I can never remember the difference between aneurysm and embolism, nor which is the diastolic and systolic. Though my father had absolutely no patience about most things, he would endlessly repeat definitions of medical terms. He was a gynecologist/obstetrician, and I suspect he felt his kids were somehow genetically predispositioned to learning and understanding medicine, as if basic knowledge could be passed through genes instead of going to medical school. If he chose to talk to you, which was rare, it was mostly just to convey some medical information. Some of his favorite lines:
“You are going to catch tularemia from those rabbits.”
“You’re gonna throw an embolism, if you keep doing that.” (As if it were a baseball on opening day.)
When my pet mouse grew a huge lump on his neck. “It’s a goiter from an iodine deficient diet.” I had no idea where iodine came from so the next night, after work, my father brought the mouse (whom he openly hated) a rodent sized salt lick. It was too late though and the poor fellow lapsed into a coma. My father put him down. “I’m going to have to chloroform him. He won’t feel a thing.”
If my father taught (and re-taught) you a medical term, you were supposed to use it, not some slang you made up in your head, or heard from your cousins. Sentences like, “He stroked out,” were never spoken aloud in his presence, even in reference to his own father, our grandfather. We had to say, “He suffered from an ischemic stroke, and subsequently died.” No one could say the following about our maternal grandfather either: “He had a heart attack.” We had to say, “He lapsed into cardiac arrest, and subsequently died.” We were permitted to say, “He was dead before he hit the floor,” only because Southern speak trumps medical terms, like that childhood game where rock trumps scissors.
And if I thought he was picky about generalized medical terminology, he was a Nazi about gynecological terms. We could say, “ovaries, or “vagina” but never “cooter,” “hoo ha,” “walla walla,” or “baby maker hole.” Patients who called the house looking for him, attempted to leave garbled detailed messages, about things like, “my package is rotting off.” If we took the message, we translated into his medically acceptable format, such as “Mrs. Delaney suspects she has syphilis,” and when he called that person back, the conversation went from there.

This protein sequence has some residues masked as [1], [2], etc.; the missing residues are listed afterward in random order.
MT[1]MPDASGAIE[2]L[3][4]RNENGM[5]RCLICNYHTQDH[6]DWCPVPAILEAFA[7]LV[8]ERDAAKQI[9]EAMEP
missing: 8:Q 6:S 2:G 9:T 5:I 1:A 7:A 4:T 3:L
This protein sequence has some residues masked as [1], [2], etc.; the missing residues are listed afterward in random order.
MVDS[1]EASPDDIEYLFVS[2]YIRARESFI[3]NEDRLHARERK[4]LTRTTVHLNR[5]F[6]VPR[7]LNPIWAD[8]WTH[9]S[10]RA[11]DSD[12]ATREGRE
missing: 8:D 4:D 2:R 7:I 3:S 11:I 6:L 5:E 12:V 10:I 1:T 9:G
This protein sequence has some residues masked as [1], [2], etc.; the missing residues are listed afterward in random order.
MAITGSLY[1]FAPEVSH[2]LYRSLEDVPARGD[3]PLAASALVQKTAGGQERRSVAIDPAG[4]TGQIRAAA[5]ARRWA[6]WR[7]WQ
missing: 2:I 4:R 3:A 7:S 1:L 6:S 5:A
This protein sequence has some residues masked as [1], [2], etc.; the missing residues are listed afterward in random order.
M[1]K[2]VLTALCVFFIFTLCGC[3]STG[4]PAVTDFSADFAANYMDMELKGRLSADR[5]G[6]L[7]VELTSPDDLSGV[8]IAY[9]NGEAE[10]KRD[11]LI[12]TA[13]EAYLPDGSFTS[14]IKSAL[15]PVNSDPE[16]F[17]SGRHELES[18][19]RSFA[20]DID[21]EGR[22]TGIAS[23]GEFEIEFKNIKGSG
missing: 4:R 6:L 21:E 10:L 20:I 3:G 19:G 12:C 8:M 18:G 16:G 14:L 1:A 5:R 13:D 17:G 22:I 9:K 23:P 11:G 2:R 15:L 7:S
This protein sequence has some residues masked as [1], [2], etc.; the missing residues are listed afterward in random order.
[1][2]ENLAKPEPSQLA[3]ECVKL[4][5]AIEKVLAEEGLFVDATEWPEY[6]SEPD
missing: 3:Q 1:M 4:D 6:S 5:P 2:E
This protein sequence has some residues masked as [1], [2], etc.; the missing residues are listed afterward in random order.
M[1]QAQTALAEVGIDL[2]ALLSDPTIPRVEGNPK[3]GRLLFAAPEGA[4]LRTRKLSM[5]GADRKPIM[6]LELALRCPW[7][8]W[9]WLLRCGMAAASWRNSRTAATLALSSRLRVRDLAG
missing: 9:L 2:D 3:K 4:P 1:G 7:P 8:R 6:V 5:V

Sometimes people called the house hysterical, so maintaining a good medical presence was not only adhering to Dad’s rules of the house, but seemed to have a calming effect on the patient. More than once, a patient later told Dad to thank his wife for her stabilizing phone presence. Little did they know they were talking to a 10 year old child about their intercourse problems.
Occasionally there was the random phone call from a patient, who for some reason or another called us, instead of one of their other doctors, or zipping to the emergency. I prided myself on these calls because to me it meant I gave good medical phone service, possibly the best in the area. His patients called him…whenever.
Patient (crying/half screaming on the phone): EMERGENCY. I HAVE AN EMERGENCY.
Me (into our phone): What is the nature of your emergency, Ma’am?
Patient: I left my knitting needles on the sofa. My husband sat on one, and it’s stabbed him in the ass. It’s hanging out of his butt – right now.”
I wrote the message to my father: “Patient’s husband stabbed in gluteus maximus with knitting needle. Please advise,” and hopped on my bike and took the note to him at the barn where he was fiddling with the tractor that wouldn’t start.
And then, there was this call…
Patient: Help me. For God’s sake. My husband just drank the glass of piss I was bringing into your office for my pregnancy test. What should we do?”
I transcribed that note: “Patient’s husband has ingested glassful of urine. Please advise. ”